Sunday, July 31, 2011

Social Security and the Debt Ceiling Negotiations

Why are Republicans and Democrats insisting on making Social Security part of the current Debt Ceiling negotiations?

Social Security accounting is separate by law, and in fact is counted as an off-budget item. The trust fund holds special Treasury Bonds, bought whenever there is more collected in Social Security payroll taxes than is paid out in Social Security benefits. Those bonds fund part of the national debt, to the tune of $2.6 trillion. (Yes, those paper IOU's in the Trust Fund are actually U.S. Treasury Bonds, backed by the full faith and credit of the United States.)

When Social Security pays more in benefits than it collects in payroll taxes, it cashes in some of those treasury bonds. The Treasury Department is able to pay for those special Treasury Bonds by selling regular Treasury Bonds (say, to China).

Treasury Bonds are what fund the national debt (and have since the 1917 sale of Liberty Bonds). Since Social Security's special Treasury Bonds are only redeemed at the same time that new regular Treasury Bonds are sold, and money given to Social Security for redeeming the special bonds is offset by money from the sale of regular bonds, there is no change in the national debt. Thus, even if Social Security is running a deficit for the current year, there is no impact on the National Debt, and no change in how close or how far that actual debt is from the debt ceiling.

Furthermore, even though Social Security is projected to have deficits for the forseeable future, the $2.6 trillion Trust Fund will insure that Social Security is able to pay out 100% in benefits for the next 26 years, and is able to do so with no changes in retirement ages and no changes to benefits. (The upcoming retirement of Baby Boomers was foreseen, and is the reason the Trust Fund was built up to such a large amount.) In fact, any changes to retirement ages or benefits would have absolutely no impact on the National Debt. Raising retirement ages or cutting benefits will only have an impact 26 years from now, and would still only affect Social Security benefit payouts, not the National Debt.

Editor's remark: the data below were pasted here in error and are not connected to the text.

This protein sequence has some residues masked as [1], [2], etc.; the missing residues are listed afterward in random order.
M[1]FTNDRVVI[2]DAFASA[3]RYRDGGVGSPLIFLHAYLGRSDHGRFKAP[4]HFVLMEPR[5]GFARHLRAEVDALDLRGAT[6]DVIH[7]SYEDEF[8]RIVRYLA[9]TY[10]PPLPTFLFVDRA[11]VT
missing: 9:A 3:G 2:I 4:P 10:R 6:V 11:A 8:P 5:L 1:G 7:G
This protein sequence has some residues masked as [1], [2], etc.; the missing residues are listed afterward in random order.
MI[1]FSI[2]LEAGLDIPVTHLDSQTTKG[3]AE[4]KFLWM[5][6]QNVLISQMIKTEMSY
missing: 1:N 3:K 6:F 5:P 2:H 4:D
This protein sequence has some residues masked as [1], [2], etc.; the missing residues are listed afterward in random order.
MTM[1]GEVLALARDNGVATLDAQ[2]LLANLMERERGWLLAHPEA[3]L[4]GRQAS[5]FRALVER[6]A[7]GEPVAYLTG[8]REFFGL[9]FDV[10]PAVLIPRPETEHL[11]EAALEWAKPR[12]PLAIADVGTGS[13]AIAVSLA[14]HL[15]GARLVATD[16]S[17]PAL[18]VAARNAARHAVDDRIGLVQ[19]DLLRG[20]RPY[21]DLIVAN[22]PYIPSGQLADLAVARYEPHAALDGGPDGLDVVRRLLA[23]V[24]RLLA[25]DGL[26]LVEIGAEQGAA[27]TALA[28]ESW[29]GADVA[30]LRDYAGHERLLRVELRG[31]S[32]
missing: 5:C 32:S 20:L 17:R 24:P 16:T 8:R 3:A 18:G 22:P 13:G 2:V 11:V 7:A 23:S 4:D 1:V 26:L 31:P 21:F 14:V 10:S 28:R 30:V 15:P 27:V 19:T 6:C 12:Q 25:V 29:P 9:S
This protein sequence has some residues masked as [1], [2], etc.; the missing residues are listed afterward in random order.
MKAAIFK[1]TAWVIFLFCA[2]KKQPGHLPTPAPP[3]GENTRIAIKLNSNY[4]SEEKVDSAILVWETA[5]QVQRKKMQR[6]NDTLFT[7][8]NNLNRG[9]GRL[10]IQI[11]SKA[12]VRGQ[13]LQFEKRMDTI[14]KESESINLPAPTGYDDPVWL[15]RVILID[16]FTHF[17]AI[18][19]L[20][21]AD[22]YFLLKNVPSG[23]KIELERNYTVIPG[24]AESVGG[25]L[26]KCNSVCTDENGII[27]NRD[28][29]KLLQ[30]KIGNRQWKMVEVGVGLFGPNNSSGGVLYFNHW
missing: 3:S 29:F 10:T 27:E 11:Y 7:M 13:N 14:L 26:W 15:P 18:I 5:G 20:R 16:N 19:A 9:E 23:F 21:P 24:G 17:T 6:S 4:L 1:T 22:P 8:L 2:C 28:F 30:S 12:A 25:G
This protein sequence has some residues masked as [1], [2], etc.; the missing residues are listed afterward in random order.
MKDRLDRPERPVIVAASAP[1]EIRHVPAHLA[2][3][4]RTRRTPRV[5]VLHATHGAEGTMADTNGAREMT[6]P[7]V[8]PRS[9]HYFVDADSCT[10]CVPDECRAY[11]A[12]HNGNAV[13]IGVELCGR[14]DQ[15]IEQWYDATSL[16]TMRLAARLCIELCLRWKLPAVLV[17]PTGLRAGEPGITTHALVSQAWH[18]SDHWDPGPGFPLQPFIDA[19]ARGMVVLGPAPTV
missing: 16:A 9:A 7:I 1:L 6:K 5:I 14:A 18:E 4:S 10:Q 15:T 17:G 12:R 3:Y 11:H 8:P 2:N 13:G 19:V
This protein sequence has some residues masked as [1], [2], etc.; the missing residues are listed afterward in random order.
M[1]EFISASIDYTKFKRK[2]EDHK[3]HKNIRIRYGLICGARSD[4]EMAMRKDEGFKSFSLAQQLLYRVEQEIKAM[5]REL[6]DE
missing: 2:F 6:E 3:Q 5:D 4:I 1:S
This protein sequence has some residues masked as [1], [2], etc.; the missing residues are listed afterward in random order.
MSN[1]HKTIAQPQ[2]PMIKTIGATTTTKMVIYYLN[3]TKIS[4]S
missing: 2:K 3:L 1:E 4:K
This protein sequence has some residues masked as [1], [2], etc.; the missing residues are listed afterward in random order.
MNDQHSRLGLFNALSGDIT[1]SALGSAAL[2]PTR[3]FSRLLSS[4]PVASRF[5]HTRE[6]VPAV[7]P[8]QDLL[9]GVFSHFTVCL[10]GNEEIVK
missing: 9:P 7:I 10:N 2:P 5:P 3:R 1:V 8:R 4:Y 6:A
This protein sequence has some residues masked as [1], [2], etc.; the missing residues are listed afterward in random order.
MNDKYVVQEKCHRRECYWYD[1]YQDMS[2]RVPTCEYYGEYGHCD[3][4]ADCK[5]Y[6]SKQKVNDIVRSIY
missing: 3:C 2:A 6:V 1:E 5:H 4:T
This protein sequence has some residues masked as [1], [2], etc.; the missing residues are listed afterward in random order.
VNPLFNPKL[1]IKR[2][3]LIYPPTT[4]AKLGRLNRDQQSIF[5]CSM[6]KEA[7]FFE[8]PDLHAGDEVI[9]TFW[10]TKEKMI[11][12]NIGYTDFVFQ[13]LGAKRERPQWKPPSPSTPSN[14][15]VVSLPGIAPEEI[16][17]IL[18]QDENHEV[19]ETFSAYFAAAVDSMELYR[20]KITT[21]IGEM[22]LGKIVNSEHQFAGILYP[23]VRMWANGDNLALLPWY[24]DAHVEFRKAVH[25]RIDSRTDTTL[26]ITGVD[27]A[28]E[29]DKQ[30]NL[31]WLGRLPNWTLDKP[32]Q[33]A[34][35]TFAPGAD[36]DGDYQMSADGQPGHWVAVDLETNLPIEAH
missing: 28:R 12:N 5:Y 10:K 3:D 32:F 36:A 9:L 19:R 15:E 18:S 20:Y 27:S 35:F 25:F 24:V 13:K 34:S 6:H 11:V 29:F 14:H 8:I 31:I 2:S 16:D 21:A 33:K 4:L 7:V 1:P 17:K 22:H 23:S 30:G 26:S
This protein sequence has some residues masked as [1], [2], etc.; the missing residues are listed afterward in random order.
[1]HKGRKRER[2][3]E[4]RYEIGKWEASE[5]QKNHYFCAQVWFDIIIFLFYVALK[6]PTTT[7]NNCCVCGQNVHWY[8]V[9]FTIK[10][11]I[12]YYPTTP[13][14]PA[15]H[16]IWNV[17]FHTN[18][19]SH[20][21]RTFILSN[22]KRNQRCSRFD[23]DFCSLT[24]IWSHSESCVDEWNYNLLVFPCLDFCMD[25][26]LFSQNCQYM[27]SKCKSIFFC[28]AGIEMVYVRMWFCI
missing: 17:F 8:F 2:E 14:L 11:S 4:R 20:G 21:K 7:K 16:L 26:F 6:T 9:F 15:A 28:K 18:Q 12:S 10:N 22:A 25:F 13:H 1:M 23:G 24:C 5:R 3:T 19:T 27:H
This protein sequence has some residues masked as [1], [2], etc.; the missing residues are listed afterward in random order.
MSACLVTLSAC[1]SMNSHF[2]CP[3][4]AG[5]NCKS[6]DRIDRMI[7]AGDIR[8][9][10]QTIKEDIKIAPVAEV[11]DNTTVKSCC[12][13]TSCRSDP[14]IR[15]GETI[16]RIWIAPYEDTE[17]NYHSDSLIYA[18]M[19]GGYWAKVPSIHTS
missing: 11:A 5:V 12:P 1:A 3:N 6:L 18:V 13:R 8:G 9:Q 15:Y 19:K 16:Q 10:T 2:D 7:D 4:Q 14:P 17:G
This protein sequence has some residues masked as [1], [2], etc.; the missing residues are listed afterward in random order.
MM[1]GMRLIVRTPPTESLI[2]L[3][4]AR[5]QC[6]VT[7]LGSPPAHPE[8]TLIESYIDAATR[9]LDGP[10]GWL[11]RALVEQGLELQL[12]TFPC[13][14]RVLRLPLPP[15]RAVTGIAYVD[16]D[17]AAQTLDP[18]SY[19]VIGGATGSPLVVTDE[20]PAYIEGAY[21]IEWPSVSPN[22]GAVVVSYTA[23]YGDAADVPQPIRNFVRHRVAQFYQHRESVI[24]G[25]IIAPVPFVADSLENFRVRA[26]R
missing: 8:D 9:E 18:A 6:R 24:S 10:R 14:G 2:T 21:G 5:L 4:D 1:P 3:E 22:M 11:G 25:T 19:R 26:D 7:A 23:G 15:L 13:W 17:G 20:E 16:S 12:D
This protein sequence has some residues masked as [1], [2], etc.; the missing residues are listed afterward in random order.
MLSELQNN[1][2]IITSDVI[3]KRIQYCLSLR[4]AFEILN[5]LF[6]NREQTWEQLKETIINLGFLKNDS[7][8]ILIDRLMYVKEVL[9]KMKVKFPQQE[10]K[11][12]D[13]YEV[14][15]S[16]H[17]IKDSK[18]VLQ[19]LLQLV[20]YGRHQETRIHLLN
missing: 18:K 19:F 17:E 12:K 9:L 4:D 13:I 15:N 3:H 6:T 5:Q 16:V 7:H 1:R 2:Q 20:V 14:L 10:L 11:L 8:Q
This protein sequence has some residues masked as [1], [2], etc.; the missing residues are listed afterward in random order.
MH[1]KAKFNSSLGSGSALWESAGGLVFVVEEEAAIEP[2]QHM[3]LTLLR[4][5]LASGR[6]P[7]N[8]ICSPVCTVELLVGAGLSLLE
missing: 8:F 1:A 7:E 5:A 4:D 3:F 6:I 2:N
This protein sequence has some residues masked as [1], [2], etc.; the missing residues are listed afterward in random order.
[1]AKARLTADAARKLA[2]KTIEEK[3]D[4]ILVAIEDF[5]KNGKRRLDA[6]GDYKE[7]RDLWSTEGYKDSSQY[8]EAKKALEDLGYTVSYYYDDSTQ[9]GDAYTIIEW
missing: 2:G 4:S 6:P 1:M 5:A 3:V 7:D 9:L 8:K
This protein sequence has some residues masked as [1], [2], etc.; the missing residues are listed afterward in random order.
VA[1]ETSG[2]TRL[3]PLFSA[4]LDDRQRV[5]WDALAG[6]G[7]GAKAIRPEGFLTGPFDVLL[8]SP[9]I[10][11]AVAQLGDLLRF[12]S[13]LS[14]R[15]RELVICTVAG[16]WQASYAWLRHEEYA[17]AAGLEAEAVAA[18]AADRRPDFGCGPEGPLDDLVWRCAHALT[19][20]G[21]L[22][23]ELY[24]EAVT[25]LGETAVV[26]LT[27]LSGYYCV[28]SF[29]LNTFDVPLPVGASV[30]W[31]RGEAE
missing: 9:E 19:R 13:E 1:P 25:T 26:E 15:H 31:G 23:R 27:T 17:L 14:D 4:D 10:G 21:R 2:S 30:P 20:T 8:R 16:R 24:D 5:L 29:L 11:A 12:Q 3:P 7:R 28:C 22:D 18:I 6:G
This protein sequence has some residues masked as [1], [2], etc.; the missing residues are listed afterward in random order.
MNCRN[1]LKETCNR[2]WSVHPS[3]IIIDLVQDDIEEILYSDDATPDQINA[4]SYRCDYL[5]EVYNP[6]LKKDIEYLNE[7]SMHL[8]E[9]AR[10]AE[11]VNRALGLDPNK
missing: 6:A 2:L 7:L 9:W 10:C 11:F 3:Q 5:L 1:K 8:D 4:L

Anyone trying to include Social Security in the Debt Ceiling negotiations is doing so only as part of a partisan agenda, either as a tactic to scare Social Security recipients, or in an effort to privatize (think huge administrative fees) or eliminate Social Security. Social Security is the reason (along with living wages) that we no longer have huge numbers of seniors and disabled people in poorhouses and in poverty. Private retirement plans are subject to theft, bankruptcies, stock market crashes, bank closings, and incompetent or unscrupulous administration. In contrast, Social Security will always be there. Unless, of course, our politicians take it from us.

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